No Man is an Island…Unless He Lives Below the Wash on Paloma Trail


At least, my wife considers it an island. The Paloma Trail wash, along with the rest of our area, has been hit with steady rain for days now. Not the huge cloudbursts we often see during the monsoon months of July and August, but this long term mid-September super soaker has done what no single hit had been able to do in recent weeks.

The road across the wash is out again.

Not only that, but it’s super-slick mud right there and everywhere. Plus, it’s still raining. Pam and I drove up to see what the road (if any) was like. It was an interesting little two mile jaunt, beginning with the fact that I got our four wheel drive GMC truck stuck in the driveway before we even reached the street. It caught me off guard; I was putt-putting along and the bottom dropped out, turning putt-putt into spin-spin. Not an impossible situation, of course; I drove eighteen wheelers offroad in the oil patch for years. If I couldn’t get out of a little old mostly level driveway because of a bit of slick wet clay, then shame on me.

Once free of that glitch, we hammered on up to the wash, taking no more chances. Slickety-slide, you betcha!

That the wash would be impassable was pretty clear already. When we got there…yeah. The old road-across area, which had washed out early in the season, was pretty dramatic, sporting a taller sheer cutbank than had been there before. The wash was running, too, not a huge volume but enough to undercut a bit more bank so that we got to witness another half ton of wet dirt falling into the stream even as I was snapping photos.

The old road position across the wash on Paloma Trail, the cutbank deeper than the last time we saw it...and still raining.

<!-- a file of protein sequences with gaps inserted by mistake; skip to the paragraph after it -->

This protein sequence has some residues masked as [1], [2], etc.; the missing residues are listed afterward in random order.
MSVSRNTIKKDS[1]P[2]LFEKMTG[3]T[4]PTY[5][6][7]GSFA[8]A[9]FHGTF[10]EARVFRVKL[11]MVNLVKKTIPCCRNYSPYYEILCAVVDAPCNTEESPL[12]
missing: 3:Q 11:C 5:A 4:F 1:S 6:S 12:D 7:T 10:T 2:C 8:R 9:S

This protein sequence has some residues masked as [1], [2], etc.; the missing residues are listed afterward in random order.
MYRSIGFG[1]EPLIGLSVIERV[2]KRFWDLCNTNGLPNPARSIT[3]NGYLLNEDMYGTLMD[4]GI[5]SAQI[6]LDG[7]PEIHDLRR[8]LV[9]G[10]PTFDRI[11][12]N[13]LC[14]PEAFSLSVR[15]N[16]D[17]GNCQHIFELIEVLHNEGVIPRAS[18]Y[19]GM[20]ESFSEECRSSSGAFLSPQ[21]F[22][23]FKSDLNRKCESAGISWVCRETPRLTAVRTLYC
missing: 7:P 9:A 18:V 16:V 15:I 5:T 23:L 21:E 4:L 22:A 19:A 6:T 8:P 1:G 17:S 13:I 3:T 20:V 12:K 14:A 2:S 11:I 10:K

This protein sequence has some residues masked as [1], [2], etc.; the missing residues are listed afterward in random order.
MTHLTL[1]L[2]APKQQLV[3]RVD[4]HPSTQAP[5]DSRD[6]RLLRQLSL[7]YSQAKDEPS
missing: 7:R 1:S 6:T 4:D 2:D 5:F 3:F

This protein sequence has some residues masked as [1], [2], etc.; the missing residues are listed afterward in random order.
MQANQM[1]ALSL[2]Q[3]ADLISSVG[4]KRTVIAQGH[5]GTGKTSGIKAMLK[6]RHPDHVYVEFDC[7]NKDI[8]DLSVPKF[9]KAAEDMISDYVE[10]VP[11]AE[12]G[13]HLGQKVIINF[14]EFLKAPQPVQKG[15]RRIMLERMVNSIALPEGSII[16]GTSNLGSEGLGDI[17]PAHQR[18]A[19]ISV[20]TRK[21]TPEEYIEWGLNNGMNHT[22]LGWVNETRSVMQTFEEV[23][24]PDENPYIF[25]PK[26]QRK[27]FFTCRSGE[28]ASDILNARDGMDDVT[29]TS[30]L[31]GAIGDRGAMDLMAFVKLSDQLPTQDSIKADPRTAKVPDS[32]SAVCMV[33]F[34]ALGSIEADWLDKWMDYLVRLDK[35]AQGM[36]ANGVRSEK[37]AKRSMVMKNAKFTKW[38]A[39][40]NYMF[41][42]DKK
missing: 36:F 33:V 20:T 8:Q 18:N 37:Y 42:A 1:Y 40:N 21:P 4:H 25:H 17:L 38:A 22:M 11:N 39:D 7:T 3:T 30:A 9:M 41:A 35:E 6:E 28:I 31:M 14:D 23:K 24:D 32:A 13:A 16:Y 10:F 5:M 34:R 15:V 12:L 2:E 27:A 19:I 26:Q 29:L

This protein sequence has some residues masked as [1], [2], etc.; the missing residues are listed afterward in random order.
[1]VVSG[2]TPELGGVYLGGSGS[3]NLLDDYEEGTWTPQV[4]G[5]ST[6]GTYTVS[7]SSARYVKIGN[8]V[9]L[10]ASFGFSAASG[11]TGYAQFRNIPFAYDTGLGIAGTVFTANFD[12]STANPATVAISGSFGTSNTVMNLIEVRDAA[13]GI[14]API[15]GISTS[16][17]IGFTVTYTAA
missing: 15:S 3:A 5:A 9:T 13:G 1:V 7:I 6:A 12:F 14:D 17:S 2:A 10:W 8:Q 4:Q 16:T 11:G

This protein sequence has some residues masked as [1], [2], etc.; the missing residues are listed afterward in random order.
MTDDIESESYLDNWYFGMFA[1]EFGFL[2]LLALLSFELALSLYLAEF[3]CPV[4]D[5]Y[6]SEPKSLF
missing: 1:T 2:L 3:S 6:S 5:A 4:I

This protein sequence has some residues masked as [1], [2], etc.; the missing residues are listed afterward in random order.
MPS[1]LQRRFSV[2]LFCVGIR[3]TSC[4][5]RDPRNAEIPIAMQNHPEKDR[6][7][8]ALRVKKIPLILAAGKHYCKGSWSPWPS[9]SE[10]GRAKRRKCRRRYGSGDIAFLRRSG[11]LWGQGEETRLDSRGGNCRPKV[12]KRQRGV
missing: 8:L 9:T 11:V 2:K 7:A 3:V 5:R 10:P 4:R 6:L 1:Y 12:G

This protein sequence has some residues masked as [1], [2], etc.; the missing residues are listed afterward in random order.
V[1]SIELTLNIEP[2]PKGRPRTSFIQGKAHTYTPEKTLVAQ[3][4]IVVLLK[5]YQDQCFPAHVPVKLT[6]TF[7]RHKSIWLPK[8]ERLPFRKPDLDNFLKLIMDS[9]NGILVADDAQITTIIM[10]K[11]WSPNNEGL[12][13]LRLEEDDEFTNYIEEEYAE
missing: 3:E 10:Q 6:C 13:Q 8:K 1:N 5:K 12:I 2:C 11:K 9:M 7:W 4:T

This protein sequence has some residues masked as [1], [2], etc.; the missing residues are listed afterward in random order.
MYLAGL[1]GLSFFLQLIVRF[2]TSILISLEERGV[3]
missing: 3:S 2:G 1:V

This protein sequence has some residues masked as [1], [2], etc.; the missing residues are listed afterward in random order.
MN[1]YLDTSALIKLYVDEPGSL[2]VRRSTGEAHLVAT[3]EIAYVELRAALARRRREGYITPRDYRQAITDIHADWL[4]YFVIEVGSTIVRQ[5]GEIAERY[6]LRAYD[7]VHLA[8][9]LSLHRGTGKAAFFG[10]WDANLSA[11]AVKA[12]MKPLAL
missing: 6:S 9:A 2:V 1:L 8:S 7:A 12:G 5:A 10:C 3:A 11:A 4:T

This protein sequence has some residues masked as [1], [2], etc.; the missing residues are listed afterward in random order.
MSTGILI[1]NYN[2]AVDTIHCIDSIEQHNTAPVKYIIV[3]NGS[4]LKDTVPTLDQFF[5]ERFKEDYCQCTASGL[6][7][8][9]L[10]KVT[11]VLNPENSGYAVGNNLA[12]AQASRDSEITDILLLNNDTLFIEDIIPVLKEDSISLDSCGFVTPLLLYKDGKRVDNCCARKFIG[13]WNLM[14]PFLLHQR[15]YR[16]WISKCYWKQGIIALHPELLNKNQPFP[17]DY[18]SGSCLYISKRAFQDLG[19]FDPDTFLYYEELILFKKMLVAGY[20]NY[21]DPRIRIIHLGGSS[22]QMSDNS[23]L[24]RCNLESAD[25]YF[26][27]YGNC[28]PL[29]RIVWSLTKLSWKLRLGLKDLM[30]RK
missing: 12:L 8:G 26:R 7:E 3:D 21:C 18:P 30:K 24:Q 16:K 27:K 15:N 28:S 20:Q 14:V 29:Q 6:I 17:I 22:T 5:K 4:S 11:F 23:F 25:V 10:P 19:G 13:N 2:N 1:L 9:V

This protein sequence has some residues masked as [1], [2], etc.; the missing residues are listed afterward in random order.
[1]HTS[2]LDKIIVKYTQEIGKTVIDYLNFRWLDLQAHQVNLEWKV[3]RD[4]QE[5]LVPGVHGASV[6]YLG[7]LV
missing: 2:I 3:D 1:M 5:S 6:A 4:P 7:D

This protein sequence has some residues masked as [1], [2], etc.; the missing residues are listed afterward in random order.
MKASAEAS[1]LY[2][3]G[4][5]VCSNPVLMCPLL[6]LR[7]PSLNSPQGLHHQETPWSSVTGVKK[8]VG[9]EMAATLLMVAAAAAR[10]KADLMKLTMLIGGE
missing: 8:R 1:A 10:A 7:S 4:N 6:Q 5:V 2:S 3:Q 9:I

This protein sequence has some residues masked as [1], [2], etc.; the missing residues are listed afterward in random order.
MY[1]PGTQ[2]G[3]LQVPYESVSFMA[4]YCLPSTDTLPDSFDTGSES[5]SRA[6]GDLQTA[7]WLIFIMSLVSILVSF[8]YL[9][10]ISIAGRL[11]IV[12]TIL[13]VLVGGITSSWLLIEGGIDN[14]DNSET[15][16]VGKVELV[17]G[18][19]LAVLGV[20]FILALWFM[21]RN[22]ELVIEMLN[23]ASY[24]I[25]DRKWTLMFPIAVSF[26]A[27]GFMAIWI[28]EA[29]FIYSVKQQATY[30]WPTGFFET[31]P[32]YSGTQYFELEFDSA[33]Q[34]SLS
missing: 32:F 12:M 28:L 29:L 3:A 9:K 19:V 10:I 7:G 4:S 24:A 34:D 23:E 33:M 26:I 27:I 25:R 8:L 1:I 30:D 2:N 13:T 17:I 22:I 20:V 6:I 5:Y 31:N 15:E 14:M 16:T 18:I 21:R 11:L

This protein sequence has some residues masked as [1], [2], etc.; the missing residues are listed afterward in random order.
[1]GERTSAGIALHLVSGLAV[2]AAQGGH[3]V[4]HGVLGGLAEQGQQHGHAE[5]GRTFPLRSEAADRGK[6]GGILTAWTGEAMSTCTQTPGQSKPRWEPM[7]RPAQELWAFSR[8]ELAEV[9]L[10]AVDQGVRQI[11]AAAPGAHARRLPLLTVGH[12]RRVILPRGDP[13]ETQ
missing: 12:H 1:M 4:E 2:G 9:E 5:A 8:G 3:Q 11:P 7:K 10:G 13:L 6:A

The old road position across the wash on Paloma Trail, the cutbank deeper than the last time we saw it…and still raining.

Our #1 excuse for coming up to scope out the situation involved our newest (and only) employee, a part time companion for Pam scheduled to start work next Monday morning on September 22nd. She had called earlier, letting us know that she and her husband would be driving out to visit us in order to get a look at her soon-to-be place of employment. We were all excited about that…but could their four wheel drive make it through?

Uh…nope. The piece of road most recently in use had also washed away, or most of it had, leaving a smaller but still effective cutbank of some two feet in height.

The fresh new two foot cutbank guarantees no one will be crossing the wash for a while...without a helicopter.

The fresh new two foot cutbank guarantees no one will be crossing the wash for a while…without a helicopter.

We made the necessary call to head off our visitors and then headed on home, mud bogging, yee-haa!!

Like the song says, gotta get a little mud on the tires.

Then Pam checked in with her son…and Zach informed her that even if the wash had been crossable, the San Pedro River was not; Highway 92 was closed because of the bridge roadway being under water. The bridge on Hereford Road was also closed. The only route between Sierra Vista and Bisbee involved using Highway 90, adding a whole lot more miles to the trip.

The Sierra Vista Herald has a worthwhile article on the various road closures. If you decide to check it out, be sure to click on the article’s photo link. There’s an “extra photo” there that’s a dandy.

All this data is not pleasing my sweetheart. She’s feeling “trapped on an island”, worrying about “what happens if” we run out of this or that or have some unforeseen need to “get out” before the rains call it quits, the waters go down, the road dries out, and the contractor hired by our little neighborhood association fixes the crossing. It’s not a terribly logical worry; this spate should have run its course in a few more days, we have plenty of water and food, and life at the Border Fort is eminently comfortable as is. We are a tad short on gasoline for the little Yamaha generator that provides my work-all-night electricity, but no big. There’s at least enough for two more nights, the solar generator is handling most daytime power needs with no problem despite the overcast skies, and the big generators have plenty of gas in them for little chores like firing the microwave oven up for a few minutes at a time.

So no big.

But Pammie is a worrier and worry is seldom interested in logic. She may agree that no man is an island, but she’s convinced that a woman trapped on an island would be a lot better off if she could convince her husband to take flying lessons and buy a helicopter.